Try your hand at the simple one first. Egan wrote:
A few months ago I read about a very simple but fun probability puzzle. Someone tells you:
“I have two children. One is a boy born on a Tuesday. What is the probability I have two boys?”
Please give it a try before moving on. Or at least figure out what this is:
Of course, your first reaction should be “it’s irrelevant the boy was born on a Tuesday“. At least that was my first reaction. So I said:
I’d intuitively assume that the day Tuesday is not relevant, so I’d ignore that information – or else look at some hospital statistics to see if it is relevant. I’d also assume that boy/girl births act just like independently distributed fair coin flips — which is surely false, but I’m guessing the puzzle wants us to assume it’s true. And then I’d say there are 4 equally likely options: BB, BG, GB and GG.
If you tell me “one is a boy”, it’s very different from “the first one is a boy”. If one is a boy, we’re down to 3 equally likely options: BB, BG, and GB. So, the probability of two boys is 1/3.
But that’s not the answer Egan gives:
The usual answer to this puzzle — after people get over an initial intuitive sense that the “Tuesday” can’t possibly be relevant — is that the probability of having two sons is 13/27. If someone has two children, for each there are 14 possibilities as to boy/girl and weekday of birth, so if at least one child is a son born on a Tuesday there are 14 + 14 – 1 = 27 possibilities (subtracting 1 for the doubly-counted intersection, where both children are sons born on a Tuesday), of which 7 + 7 – 1 = 13 involve two sons.
If you find that answer unbelievable, read his essay! He does a good job of making it more intuitive:
• Greg Egan, Some thoughts on Tuesday’s child.
But then comes his deeper puzzle, or question:
That’s fine, but as a frequentist if someone asks me to take this probability seriously and start making bets, I will only do so if I can imagine some repetition of the experiment. Suppose someone offered me $81 if the parent had two sons, but I had to pay $54 if they had a son and a daughter. The expected gain from that bet for P(two sons)=13/27 would be $11.
If I took up that bet, I would then resolve that in the future I’d only take the same bet again if the person each time had two children and at least one son born specifically on a TUESDAY. In fact, I’d insist on asking the parent myself “Do you have at least one son born on a Tuesday?” rather than having them volunteer the information (since someone with two sons born on different days might not mention the one born on a Tuesday). That way, I’d be sampling a subset of parents all meeting exactly the same conditions, and I’d be satisfied that my long-term expectation of gain really would be $11 per bet.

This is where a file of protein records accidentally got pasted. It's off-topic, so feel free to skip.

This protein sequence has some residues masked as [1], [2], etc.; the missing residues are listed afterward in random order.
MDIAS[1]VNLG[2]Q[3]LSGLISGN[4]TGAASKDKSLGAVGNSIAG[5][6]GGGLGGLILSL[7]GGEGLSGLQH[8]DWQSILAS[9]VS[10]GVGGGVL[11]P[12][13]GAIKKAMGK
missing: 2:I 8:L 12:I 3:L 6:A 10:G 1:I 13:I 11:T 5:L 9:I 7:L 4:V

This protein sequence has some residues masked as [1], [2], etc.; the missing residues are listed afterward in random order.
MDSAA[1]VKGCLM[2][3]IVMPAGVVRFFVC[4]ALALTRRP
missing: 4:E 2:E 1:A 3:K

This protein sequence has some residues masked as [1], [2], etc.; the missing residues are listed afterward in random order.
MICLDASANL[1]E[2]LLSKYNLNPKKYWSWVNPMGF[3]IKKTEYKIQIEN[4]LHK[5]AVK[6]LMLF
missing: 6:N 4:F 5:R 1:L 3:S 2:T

But I’m curious as to how a Bayesian, who is happier to think of a probability applying to a single event in isolation, would respond to the same situation. It seems to me (perhaps naively) that a Bayesian ought to be happy to take this bet any time, and then forget about what they did in the past — which ought to make them willing to take the bet on future offers even when the day of the week when the son was born changes. After all, P(two sons)=13/27 whatever day is substituted for Tuesday.
However, anyone who agreed to keep taking the bet regardless of the day of the week would lose money! Without pinning down the day to a particular choice, you’re betting on a sample of parents who simply have two children, at least one of whom is a son. That gives P(two sons)=1/3, and the expectation for the $81/$54 bet becomes a $9 loss.
Now, I understand how the difference between P(two sons)=13/27 and P(two sons)=1/3 arises, despite the perfect symmetry between the weekdays; the subsets with “at least one son born on day X” are not disjoint, so even though they are isomorphic, their union will have a different proportion of two-son families than the individual subsets.
What’s puzzling me is this: how does a Bayesian reason about the thought experiment I’ve described, in such a way that they don’t end up taking the bet every time and losing money?